"I look for new weed growth," Laganowski said. "The minnows are attracted to the micro organisms living in the new weeds, and the crappies come in to feed on the minnows. When fishing, I've always found minnows to be more successful than wax worms or night crawlers."

Weeds will start first in the shallow water that is also at a warmer temperature. This can be as shallow as 2 feet or as deep as 10 feet.

As for technique, Laganowski recommends a slip-bobber, small No. 4 hook and a crappie minnow.

"You can also use small jigs like Flu Flus from Northland Tackle," he said. "I like white, yellow, chartreuse and pink."

"On Delevan, we catch crappies in slightly deeper water than on Geneva, but the technique is the same," Laganowski said. "Early on in the season, try by the metro launch and in the harbor in town. In the main lake, we also catch them from the harbor west to Lake Lawn Lodge."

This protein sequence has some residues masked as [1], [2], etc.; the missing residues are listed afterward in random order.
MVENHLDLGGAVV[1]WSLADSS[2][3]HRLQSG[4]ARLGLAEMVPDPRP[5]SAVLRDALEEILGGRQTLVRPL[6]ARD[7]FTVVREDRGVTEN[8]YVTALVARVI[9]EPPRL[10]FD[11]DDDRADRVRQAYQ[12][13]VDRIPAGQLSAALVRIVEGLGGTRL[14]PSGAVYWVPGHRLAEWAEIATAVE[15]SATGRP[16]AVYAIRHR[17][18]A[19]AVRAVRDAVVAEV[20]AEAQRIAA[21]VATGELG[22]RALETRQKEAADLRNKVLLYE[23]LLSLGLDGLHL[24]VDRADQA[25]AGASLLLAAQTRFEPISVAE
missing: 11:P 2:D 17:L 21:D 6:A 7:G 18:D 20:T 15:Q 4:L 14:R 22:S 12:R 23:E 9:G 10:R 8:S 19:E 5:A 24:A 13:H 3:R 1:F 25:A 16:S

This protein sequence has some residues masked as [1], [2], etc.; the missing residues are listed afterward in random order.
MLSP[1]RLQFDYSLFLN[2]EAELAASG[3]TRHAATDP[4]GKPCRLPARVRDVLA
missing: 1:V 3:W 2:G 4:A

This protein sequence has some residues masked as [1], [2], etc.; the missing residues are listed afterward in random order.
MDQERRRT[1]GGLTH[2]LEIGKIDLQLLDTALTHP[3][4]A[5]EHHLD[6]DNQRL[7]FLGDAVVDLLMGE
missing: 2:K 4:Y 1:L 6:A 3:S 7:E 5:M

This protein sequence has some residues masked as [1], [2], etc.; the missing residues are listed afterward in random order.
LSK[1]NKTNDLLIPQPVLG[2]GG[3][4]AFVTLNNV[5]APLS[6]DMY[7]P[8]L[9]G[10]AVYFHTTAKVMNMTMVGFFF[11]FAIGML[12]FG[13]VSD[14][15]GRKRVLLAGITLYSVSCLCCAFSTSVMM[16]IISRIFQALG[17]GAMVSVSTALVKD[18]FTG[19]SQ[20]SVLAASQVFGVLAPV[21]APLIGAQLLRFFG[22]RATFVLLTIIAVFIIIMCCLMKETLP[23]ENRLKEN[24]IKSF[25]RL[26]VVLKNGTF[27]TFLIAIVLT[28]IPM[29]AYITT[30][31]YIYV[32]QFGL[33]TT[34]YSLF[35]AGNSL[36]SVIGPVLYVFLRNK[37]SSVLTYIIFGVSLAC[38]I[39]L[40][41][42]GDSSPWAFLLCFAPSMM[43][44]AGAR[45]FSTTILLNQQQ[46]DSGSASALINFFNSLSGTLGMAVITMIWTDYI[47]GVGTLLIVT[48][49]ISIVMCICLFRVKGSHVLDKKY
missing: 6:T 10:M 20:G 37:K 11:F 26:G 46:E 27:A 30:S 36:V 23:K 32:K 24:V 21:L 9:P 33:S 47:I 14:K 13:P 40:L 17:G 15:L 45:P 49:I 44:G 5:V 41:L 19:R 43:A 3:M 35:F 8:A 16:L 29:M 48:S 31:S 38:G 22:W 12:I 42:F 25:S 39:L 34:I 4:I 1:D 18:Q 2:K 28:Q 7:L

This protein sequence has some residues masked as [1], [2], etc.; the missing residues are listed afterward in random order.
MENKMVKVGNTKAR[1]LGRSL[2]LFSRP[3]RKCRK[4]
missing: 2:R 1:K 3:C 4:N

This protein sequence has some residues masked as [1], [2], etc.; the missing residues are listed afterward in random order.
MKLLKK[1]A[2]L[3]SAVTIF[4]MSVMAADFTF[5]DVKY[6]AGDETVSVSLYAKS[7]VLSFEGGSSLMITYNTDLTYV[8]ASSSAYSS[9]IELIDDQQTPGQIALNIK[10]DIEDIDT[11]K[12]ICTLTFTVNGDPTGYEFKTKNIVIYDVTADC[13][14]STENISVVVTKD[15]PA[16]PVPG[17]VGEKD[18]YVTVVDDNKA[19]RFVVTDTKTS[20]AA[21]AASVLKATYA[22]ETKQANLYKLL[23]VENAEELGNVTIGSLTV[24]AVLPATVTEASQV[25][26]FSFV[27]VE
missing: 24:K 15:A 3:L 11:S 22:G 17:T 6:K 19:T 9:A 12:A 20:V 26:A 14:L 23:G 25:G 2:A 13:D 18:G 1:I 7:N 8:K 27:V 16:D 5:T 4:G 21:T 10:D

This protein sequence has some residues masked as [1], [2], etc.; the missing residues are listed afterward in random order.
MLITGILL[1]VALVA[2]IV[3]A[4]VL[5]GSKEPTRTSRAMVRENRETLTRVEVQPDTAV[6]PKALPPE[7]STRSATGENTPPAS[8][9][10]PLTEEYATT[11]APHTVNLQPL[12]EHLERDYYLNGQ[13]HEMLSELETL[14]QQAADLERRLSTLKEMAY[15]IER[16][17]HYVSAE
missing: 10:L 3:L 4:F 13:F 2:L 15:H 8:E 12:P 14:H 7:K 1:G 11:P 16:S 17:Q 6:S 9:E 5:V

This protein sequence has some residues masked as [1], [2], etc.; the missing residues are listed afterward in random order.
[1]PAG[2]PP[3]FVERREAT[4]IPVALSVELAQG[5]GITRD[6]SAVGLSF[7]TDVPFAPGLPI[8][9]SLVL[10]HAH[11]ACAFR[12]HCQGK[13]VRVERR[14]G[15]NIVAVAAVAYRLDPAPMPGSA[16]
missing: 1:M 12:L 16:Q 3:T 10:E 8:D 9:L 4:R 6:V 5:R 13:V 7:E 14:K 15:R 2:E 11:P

Other good spots include the shoreline off Bluegill Road on the south side of the lake. Guys also catch crappies off the point on the northwest side. There is a deep weed edge on the north side adjacent to a small boat launch. Crappies start biting in mid-April and keep going until Memorial Day. They are the most active when the surface water temperature hits 60 degrees.

This lake near Beaver Dam has a couple of public launches, as well as access for shore-fishermen looking to catch crappies.

"I've seen lots of guys fish off the west shore off Country Trunk A and Blackhawk Drive," Laganowski said. "They use night bobbers with lights in them. For those guys with a boat, the crappies are usually near Devil's Island. The structure is very good by the island. Other spots include off Indian Point, near the outlet of the lake and on the northwest side near the Canadian Creek Marsh. In all cases, the crappies will be relating to the forage fish, so look for schools of baitfish.